ASPHALT CITY Review: Raw Intensity, Brutal Stress, Overwhelmed Paramedics

Sean Penn and Tye Sheridan star in Jean-Stéphane Sauvaire's intense thriller.

Contributor; Mexico City, Mexico (@EricOrtizG)
ASPHALT CITY Review: Raw Intensity, Brutal Stress, Overwhelmed Paramedics

With raw intensity, director Jean-Stéphane Sauvaire portrays the arduous task paramedics face, especially when dealing with emergencies in a huge place like New York City.

Asphalt City – whose original title, Black Flies, refers to the smell of death that attracts flies – follows a rookie (Tye Sheridan), assigned by the boss (Mike Tyson) as a partner to the classic experienced veteran, who often follows his own rules: Gene (Sean Penn).

The film finds its power reflecting the brutal level of stress inherent in this profession. The young paramedic played by Sheridan deals with life-and-death situations, extremely hostile people and merciless criminals; even with his own colleagues, who look down on him or play tasteless morbid pranks on him. At one point, Sheridan's release in a nightclub is more than understandable.

Asphalt City also shows the camaraderie between Sheridan and Penn (both giving excellent performances) -- which sometimes turns “wrong” with pedophilia jokes or when Gene declares his hatred for bikers -- and part of their personal lives. The young man is still aspiring to obtain a medical degree, while his relationship with a single mother becomes more serious. The veteran adores his little daughter, but is further alienated from her because of his ex-wife’s (Katherine Waterston) new relationship.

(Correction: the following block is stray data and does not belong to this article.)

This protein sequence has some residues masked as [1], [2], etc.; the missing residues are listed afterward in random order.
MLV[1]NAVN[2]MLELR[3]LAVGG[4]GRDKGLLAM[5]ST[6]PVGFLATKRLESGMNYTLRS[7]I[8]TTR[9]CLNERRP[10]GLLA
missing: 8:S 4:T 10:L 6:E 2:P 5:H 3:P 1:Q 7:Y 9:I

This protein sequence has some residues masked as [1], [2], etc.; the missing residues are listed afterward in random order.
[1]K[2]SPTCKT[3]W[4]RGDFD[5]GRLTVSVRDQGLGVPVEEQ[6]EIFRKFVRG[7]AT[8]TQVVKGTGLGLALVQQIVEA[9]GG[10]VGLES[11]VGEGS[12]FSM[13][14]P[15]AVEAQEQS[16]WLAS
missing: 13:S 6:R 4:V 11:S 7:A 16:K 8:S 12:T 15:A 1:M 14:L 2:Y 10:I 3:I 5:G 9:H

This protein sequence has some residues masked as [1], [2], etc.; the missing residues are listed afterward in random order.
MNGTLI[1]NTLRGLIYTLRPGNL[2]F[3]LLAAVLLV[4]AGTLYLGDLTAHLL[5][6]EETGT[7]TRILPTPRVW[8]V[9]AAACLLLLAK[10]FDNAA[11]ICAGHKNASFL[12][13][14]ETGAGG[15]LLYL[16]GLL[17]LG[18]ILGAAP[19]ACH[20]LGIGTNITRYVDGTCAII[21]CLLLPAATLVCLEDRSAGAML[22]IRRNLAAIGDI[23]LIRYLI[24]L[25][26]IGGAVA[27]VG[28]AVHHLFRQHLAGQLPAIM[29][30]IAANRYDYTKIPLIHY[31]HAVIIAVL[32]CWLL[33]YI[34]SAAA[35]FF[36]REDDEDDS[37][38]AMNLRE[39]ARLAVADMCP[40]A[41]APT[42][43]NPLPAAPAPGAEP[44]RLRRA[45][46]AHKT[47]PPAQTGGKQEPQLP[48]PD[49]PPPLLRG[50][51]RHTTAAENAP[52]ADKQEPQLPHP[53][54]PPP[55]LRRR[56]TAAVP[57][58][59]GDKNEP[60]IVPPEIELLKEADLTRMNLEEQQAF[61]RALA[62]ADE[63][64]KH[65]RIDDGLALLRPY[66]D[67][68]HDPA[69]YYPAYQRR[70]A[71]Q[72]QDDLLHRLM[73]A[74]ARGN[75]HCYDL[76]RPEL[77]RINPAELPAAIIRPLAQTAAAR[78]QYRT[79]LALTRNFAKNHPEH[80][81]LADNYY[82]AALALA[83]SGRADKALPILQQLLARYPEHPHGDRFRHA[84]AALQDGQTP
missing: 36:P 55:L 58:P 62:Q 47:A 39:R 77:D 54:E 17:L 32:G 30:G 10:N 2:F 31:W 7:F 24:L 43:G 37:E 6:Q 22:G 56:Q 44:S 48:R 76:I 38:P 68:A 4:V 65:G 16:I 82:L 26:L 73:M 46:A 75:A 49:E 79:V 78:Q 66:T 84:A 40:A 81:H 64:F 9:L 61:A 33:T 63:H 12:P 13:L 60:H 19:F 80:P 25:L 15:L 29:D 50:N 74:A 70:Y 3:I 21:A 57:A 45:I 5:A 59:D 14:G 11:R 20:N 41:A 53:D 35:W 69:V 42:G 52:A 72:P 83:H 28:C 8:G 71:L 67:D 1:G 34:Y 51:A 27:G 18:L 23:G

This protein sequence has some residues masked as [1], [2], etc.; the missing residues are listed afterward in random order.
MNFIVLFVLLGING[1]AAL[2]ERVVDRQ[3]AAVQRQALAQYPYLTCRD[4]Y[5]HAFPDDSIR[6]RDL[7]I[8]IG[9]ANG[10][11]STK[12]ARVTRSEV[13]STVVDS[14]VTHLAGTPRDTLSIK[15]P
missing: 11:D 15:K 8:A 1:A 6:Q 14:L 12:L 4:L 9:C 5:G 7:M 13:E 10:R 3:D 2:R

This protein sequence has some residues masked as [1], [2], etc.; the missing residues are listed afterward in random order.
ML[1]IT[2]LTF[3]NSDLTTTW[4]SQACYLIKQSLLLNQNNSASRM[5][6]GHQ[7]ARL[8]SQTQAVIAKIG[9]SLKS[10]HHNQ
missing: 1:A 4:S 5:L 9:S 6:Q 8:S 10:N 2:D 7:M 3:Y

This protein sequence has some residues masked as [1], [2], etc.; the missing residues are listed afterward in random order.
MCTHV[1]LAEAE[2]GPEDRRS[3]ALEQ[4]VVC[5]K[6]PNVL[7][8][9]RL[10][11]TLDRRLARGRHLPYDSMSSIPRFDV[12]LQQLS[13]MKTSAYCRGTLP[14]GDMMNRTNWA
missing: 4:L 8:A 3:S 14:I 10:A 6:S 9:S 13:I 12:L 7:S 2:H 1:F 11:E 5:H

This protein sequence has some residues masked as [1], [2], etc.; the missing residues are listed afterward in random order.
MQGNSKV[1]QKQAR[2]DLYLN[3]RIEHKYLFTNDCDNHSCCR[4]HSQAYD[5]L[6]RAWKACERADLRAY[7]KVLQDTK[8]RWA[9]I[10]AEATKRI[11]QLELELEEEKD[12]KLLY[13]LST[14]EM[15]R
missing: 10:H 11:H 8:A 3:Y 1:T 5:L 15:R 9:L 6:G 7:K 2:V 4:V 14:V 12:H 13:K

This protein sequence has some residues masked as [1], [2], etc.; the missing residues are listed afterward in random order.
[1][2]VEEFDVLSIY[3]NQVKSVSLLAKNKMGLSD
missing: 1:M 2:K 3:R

Everything is used to highlight that the work of these paramedics, always at the limit and not at all appropriate if you want to develop a healthy relationship, puts them in a dangerous situation: at any moment they could be overwhelmed, "buried" by the sordidness with which they live. The film explores that dark side, which, without a doubt, could be thought of as equivalent to what happens with the police: there are paramedics whose behavior becomes immoral. 

Michael Pitt appears with an antagonistic attitude every time Penn is suspended. And the film takes our veteran co-star to the bleakest place possible.

Although not everything is pessimistic in Asphalt City, especially with the character of Sheridan – in addition to the fact that there are also emergency cases with a motivating outcome for the paramedics, whose intention is to help – Sauvaire makes his mission explicit: to raise awareness about those paramedics who are completely overwhelmed. That's something the filmmaker achieves.

Review originally published in May 2023 during the Cannes Film Festival under the film's original title, Black Flies. The film opens at select theaters in the U.S. on Friday, March 29, via Vertical Entertainment and Roadside Attractions.

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Jean-Stéphane SauvaireSean PennTye Sheridan

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